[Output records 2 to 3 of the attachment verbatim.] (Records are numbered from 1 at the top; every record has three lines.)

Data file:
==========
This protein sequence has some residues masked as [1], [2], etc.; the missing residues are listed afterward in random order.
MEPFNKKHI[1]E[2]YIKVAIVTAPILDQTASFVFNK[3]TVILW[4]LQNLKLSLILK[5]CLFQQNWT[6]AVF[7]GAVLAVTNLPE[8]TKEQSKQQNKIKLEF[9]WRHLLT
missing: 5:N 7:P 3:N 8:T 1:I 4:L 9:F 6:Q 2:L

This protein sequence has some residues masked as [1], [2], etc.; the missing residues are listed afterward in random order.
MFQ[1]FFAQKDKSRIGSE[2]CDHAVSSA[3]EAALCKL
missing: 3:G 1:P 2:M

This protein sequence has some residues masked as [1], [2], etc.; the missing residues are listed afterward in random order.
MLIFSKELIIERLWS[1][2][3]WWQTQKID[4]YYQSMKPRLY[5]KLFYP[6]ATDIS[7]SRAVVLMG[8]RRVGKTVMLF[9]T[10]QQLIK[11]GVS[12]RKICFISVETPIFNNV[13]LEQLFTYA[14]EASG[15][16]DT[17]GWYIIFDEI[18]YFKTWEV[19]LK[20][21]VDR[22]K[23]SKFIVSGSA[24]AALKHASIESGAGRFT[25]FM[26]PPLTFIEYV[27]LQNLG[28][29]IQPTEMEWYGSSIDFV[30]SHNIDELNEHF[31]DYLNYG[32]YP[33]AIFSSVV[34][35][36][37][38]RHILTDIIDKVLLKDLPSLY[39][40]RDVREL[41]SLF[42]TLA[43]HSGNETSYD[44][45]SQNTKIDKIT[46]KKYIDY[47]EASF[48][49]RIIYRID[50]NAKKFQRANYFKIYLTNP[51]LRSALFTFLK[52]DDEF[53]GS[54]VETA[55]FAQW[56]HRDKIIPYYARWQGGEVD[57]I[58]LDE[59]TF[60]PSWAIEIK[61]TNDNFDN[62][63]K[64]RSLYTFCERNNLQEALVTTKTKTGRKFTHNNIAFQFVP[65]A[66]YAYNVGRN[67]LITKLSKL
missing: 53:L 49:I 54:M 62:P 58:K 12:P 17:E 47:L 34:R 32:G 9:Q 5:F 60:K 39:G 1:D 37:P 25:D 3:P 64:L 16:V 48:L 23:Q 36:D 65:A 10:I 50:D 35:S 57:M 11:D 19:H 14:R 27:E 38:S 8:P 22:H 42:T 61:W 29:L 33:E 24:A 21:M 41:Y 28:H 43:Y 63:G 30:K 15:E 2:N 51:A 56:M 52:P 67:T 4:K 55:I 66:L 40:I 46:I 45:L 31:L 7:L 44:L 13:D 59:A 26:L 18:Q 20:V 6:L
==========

This protein sequence has some residues masked as [1], [2], etc.; the missing residues are listed afterward in random order.
MFQ[1]FFAQKDKSRIGSE[2]CDHAVSSA[3]EAALCKL
missing: 3:G 1:P 2:M

This protein sequence has some residues masked as [1], [2], etc.; the missing residues are listed afterward in random order.
MLIFSKELIIERLWS[1][2][3]WWQTQKID[4]YYQSMKPRLY[5]KLFYP[6]ATDIS[7]SRAVVLMG[8]RRVGKTVMLF[9]T[10]QQLIK[11]GVS[12]RKICFISVETPIFNNV[13]LEQLFTYA[14]EASG[15][16]DT[17]GWYIIFDEI[18]YFKTWEV[19]LK[20][21]VDR[22]K[23]SKFIVSGSA[24]AALKHASIESGAGRFT[25]FM[26]PPLTFIEYV[27]LQNLG[28][29]IQPTEMEWYGSSIDFV[30]SHNIDELNEHF[31]DYLNYG[32]YP[33]AIFSSVV[34][35][36][37][38]RHILTDIIDKVLLKDLPSLY[39][40]RDVREL[41]SLF[42]TLA[43]HSGNETSYD[44][45]SQNTKIDKIT[46]KKYIDY[47]EASF[48][49]RIIYRID[50]NAKKFQRANYFKIYLTNP[51]LRSALFTFLK[52]DDEF[53]GS[54]VETA[55]FAQW[56]HRDKIIPYYARWQGGEVD[57]I[58]LDE[59]TF[60]PSWAIEIK[61]TNDNFDN[62][63]K[64]RSLYTFCERNNLQEALVTTKTKTGRKFTHNNIAFQFVP[65]A[66]YAYNVGRN[67]LITKLSKL
missing: 53:L 49:I 54:M 62:P 58:K 12:P 17:E 47:L 34:R 32:G 9:Q 5:F 60:K 39:G 1:D 37:P 25:D 3:P 64:L 16:V 48:L 23:Q 36:D 65:A 10:I 50:D 35:S 57:M 11:D 19:H 14:R 27:E 38:S 8:P 22:H 42:T 61:W 29:L 33:E 24:A 21:M 41:Y 28:H 43:Y 63:G 30:K 15:E 2:N 51:A 56:M 52:P 67:T 4:K 55:I 66:L 40:I 46:I 45:L 31:L 7:L 44:L 13:D 59:A 26:L 18:Q 20:V 6:L